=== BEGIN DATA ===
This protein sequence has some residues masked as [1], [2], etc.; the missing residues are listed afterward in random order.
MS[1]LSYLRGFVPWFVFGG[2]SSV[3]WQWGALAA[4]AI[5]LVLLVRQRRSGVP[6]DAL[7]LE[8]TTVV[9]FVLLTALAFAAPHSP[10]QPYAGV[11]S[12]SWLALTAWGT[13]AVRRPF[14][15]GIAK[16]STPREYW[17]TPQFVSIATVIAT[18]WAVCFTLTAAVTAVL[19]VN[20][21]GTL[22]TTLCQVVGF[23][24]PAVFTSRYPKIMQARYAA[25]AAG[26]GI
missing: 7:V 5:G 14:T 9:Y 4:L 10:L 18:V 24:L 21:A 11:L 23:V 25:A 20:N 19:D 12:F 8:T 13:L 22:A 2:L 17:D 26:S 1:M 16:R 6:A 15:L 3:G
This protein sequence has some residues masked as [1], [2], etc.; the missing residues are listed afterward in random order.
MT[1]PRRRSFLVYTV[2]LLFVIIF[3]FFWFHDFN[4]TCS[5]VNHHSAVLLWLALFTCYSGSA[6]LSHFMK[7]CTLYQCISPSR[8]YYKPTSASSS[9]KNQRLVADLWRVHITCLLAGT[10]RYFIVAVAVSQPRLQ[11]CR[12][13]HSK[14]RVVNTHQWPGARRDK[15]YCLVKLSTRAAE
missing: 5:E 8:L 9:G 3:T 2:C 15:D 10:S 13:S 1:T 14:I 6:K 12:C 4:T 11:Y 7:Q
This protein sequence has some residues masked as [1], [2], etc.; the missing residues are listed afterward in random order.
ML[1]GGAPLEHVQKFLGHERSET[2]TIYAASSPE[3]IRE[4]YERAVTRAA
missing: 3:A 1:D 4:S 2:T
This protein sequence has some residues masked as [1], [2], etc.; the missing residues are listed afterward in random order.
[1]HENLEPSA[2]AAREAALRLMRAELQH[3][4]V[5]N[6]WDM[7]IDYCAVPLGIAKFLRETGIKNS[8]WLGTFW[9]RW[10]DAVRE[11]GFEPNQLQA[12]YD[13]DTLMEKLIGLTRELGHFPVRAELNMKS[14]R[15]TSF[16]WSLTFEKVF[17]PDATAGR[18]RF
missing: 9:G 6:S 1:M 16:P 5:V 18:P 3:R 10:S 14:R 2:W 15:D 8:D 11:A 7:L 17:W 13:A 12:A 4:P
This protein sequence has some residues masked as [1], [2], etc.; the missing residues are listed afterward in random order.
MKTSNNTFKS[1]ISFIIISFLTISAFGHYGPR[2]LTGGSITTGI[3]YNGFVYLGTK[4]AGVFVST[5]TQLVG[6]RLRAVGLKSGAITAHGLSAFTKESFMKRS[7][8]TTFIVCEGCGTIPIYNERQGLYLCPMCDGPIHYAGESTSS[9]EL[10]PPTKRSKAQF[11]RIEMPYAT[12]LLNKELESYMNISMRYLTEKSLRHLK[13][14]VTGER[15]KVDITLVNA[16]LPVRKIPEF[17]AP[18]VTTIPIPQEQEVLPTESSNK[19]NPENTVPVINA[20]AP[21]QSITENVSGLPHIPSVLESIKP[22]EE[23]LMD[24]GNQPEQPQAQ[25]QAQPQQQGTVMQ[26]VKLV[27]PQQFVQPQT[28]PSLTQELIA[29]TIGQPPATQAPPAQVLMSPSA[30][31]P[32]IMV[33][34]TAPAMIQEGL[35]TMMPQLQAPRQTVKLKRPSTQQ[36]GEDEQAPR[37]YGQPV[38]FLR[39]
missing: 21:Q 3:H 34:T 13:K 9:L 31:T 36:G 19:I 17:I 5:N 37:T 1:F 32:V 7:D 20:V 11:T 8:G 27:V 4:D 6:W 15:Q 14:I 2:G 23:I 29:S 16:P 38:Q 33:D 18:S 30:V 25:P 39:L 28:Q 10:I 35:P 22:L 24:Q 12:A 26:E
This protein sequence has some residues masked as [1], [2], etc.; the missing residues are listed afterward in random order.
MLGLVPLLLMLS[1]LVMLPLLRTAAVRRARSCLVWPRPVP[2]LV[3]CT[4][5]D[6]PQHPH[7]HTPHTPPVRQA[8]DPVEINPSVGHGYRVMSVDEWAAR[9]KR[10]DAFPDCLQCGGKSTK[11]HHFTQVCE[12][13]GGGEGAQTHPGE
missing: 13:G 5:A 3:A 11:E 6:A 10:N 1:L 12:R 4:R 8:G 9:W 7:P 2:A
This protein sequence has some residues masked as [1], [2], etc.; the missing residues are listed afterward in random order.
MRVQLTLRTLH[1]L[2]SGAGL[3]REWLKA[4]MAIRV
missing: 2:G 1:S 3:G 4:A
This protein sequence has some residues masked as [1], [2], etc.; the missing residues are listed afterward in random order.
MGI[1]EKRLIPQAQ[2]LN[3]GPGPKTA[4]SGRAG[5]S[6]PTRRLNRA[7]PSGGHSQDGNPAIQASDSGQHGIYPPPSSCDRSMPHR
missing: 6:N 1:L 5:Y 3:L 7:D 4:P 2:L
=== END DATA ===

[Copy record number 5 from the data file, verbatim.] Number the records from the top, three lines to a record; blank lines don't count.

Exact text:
This protein sequence has some residues masked as [1], [2], etc.; the missing residues are listed afterward in random order.
MKTSNNTFKS[1]ISFIIISFLTISAFGHYGPR[2]LTGGSITTGI[3]YNGFVYLGTK[4]AGVFVST[5]TQLVG[6]RLRAVGLKSGAITAHGLSAFTKESFMKRS[7][8]TTFIVCEGCGTIPIYNERQGLYLCPMCDGPIHYAGESTSS[9]EL[10]PPTKRSKAQF[11]RIEMPYAT[12]LLNKELESYMNISMRYLTEKSLRHLK[13][14]VTGER[15]KVDITLVNA[16]LPVRKIPEF[17]AP[18]VTTIPIPQEQEVLPTESSNK[19]NPENTVPVINA[20]AP[21]QSITENVSGLPHIPSVLESIKP[22]EE[23]LMD[24]GNQPEQPQAQ[25]QAQPQQQGTVMQ[26]VKLV[27]PQQFVQPQT[28]PSLTQELIA[29]TIGQPPATQAPPAQVLMSPSA[30][31]P[32]IMV[33][34]TAPAMIQEGL[35]TMMPQLQAPRQTVKLKRPSTQQ[36]GEDEQAPR[37]YGQPV[38]FLR[39]
missing: 21:Q 3:H 34:T 13:K 9:L 31:T 36:G 19:I 17:I 5:N 37:T 1:F 32:V 7:D 20:V 11:T 8:G 27:V 4:D 6:W 15:Q 14:I 2:G 23:I 29:S 16:P 38:Q 33:D 18:S 30:V 25:P 39:L 28:Q 10:I 35:P 22:L 24:Q 12:A 26:E